Or, consider riding, asking for a walk to trot transition, if he doesn't respond instantly, and calmly to my suggestion I wouldn't then expect him to respond well to the advanced transition. I find it odd how many people don't understand this. Do you understand this? Get the lower transitions from halt to walk so smooth and snappy that your horse isn't so hesitant with higher level transitions. That means you simply have to practice the basics a little longer in preparation for more challenging tasks later.

3. Follow through! This term "follow through," means two things. First that when you practice anything, you have to repeat that practice for a few days in a row, don't expect to get good results when all you do is one training session. Secondly, follow through means, persisting past the resistance. Don't reinforce the resistance by giving up. Go back and get the basic transitions good then end with one higher level transition. Be consistent through it all.

Lastly, I have some common misconceptions about resistance, that are extremely important to know. Here they are:

Don't force your horse through a muddy puddle and expect to not be muddy on the other side. The old cowboy way of bucking out a horse that wants to buck is only good if you're a cowboy who can handle that kind of rodeo. Be smart, if you're not that cowboy, don't do it that way. Even on the ground, don't do it that way. There are better ways. Ask for a little at a time and be natural and rewarding with the horse's effort. The most common mistake I see people make regarding horses with humps in their rumps is to hold the gait once the transition has been made. It looks like this in real time... I ask my horse to canter, he resists then he finally gives me one step and I slam on the gas pedal to make sure he doesn't fall out of the canter. After-all it was so hard to get there I don't want to lose it, right? Wrong.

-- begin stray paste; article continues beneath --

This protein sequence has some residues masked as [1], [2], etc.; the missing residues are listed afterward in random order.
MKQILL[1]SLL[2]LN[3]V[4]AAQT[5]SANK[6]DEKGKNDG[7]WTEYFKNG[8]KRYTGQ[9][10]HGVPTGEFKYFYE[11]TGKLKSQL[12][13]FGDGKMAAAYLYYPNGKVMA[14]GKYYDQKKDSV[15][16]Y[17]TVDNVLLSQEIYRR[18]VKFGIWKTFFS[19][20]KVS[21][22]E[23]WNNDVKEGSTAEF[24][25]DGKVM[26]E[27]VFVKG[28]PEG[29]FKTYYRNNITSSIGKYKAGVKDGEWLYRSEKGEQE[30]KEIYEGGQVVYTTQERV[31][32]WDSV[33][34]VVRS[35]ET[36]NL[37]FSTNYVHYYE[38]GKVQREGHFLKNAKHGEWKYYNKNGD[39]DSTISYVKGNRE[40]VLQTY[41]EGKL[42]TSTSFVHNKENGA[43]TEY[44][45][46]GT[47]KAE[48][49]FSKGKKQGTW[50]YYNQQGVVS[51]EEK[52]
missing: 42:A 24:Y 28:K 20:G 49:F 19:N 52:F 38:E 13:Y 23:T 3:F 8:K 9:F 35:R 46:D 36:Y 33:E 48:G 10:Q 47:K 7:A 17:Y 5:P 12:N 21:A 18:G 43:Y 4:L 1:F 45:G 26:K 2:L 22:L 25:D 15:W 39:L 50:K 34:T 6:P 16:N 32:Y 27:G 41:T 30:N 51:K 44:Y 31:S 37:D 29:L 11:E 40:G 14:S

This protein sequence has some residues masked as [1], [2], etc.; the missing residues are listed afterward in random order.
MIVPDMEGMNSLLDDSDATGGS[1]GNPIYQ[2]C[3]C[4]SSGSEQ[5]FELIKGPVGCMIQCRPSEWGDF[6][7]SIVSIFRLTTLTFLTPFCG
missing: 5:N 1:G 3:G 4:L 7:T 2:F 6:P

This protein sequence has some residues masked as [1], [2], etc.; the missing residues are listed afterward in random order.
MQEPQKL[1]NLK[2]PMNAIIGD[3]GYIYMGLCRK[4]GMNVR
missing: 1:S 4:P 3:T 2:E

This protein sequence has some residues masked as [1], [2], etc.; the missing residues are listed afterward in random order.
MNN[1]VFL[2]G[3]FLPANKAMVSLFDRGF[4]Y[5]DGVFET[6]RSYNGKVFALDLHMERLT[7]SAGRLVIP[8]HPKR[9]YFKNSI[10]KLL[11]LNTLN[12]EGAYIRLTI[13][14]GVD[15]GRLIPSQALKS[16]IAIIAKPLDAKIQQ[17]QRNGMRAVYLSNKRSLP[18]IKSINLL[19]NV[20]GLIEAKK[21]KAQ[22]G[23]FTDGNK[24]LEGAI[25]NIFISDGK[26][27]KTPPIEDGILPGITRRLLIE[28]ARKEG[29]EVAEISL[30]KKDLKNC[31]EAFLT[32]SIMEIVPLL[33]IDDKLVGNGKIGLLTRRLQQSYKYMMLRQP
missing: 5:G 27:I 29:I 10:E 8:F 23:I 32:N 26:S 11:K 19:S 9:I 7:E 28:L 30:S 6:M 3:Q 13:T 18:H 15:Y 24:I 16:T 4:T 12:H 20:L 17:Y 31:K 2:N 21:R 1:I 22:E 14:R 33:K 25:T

Reward often, that is your new strategy. If your horse offers one step of canter, reward him for it and work over the next few minutes toward two steps. Be smart, be playful, and don't follow old traditions of force and fear tactics unless you're competent enough to deal with the fallout.

One last thing. Never assume your horse is good at anything, even if you've seen him do it before. Be considerate of the fact that just because a horse can canter without bucking, it doesn't mean he will canter without resisting when you place 100 plus pounds on his back and turn him in a direction he doesn't want to go. Don't assume anything, just ask questions. That's my motto. Ask your horse if he's ready, then if he says yes, by responding to a simple suggestion then ask him to perform something a little harder. If he says yes to that, you can keep climbing that ladder to the top, but if he says no. Don't climb higher, not yet, not even if he did it yesterday. Be considerate and wait until you get a yes answer.

I love that you love to read my articles and I appreciate the opportunity to be a part of your dreams with horses. I would love to hear from you. Comment below on how this article has impacted you and share it with your friends.

Thank you, Don Jessop

Don Jessop - Blog Welcome

Hi! I'm Don Jessop

With Mastery Horsemanship